1. Give me what I want (I am not a tourist): I believe that you understand that a normal household uses no more than 20 product categories on a regular basis. What is the harm in putting them close to the entrance and make my life easier. I promise that Ill see your entire store at a suitable time. But dont make me traverse the length, width and altitude of your store if all I wanted was bread, milk, Atta, Biscuits and tooth paste. Give me what I want (I am not here to search for my products hidden behind your products): OK, it doesnt take an Einstein to figure out that you push your own brands compared to the national brands because you make more money over there. You have full right to promote them, but I, as a consumer have a right to differ. I dont know when your greed will lead to another brand being banned out. Why will I pick up your MandyBurry when all that I wanted was my old trusted Cadbury? Help! Anyone? : I would like to interact with humans with common sense, not those incapable robots. Suppose I ask a simple question like I dont want this 3+1, can I take a single piece out of it? Ill pay full price for it. Now while the Kirana person will take a decision on the spot, in your store, to solve the same issue, theyll need nothing less than a brainstorming discussion that will put even the Copenhagen climate conference to shame. The person you are talking to is likely to show 2 contrasting behaviors, i. He will give you a dumb folded look, as if you are discussing Laplace transformation with a class 2 student. He will either continue to stare you in sheer amazement till you ignore him or will himself ignore you after a while. ii. He will think for a while.. then hell ask you to wait, then hell go Mr A, who in turn will go to Mr B.. then both of them will discuss this great issue. Then one of them will come to you, will see the pack, again discussions and if you have any better way to spend your time in this world, youll move on. Sadly none of these 2 types will help you. Why cant the system trust its employees and their judgment a bit more? 4. Crunch that waiting time: My purchase took me 30 minutes, btw 20 of which were spent at the check-out counter: More counters? Flexi counters? Self billing? Express counters for limited items? Billing counters at department levels? Any other solution (like Auto billing)? Come next door: You know the traffic situation here. Ill appreciate your 3000 sq ft store near my place a lot more than the much advertised, famed and jazzier one that boasts of 3 lakh sq ft but requires 2 hours of my travel time and that also through some of the busiest parts of this busy City.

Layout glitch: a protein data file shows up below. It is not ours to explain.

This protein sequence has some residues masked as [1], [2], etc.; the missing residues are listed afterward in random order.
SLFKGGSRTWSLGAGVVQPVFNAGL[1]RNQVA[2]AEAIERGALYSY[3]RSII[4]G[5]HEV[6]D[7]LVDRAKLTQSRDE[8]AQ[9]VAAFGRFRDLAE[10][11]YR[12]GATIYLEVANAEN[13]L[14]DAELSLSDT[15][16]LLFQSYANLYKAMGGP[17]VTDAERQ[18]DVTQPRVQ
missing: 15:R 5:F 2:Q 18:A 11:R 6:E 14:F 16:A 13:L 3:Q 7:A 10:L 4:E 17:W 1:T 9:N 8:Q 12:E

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Things that a Kirana store can learn from modern retail:


1. Professionalism, Heard of it? - Open, Close on time and always be there or at least have someone else to be present there all the time. Numerous times I have to scream Dada, Deedi, Chettan, Chechi, Hello, Anna, Uncle koi hai? , Aunty, Anyone there? Hello! $$@##. OK.. 90% of your sales come from 3 hours of evening prime time, but same is the case for all the Superstores. They dont shut their shop. And then when eventually you come, half of the time you show up in your big blue vertical stripes kachcha and an even more appalling yet contrasting princely attitude of yours. Lemme see something: As a customer I love the touch-feel experience (products obviously) that I get before selecting the brand in a modern outlet. I understand that I cant get that in a Kirana store but at least provide a less cluttered view of the store. I dont buy that too many products and too little space argument as most of it is mismanagement than anything else. Please, look at your shop from my eyes. What do I find there, Bhola pickle sachets covering those shampoo sachets, I cant see if you have the product that I am looking(and youre busy as always) and dammit! Harpick n Ketup bottles in the same shelf? n btw why does your pet dog barks at me always? Stock check becomes my headache: To ensure that what you sell is in good shape is your responsibility. Now in your case, Ill have to check for code dates/expiry, physical damage, leakages and all by myself. Fight with your Supplier, for me: You might be having strained relations with your suppliers over the credit issues or margins, all of which relates to your profit. For a change, fight for me. All of your suppliers give disproportionate time, inputs, promos to those fancy new stores, while 90% of their sales come from stores like yours. Ask them to give you the newly launched products (that are usually available only in bigger stores for initial 3-4 months of their launch), ask them to give you all the hot selling variants (While theyll tell you about stock issues, I bet Ill find the same in a big format outlet), ask them for consumer sales promos, go ahead and ask them for earth, but for me : ) 5. I expect readers to add further through comments : )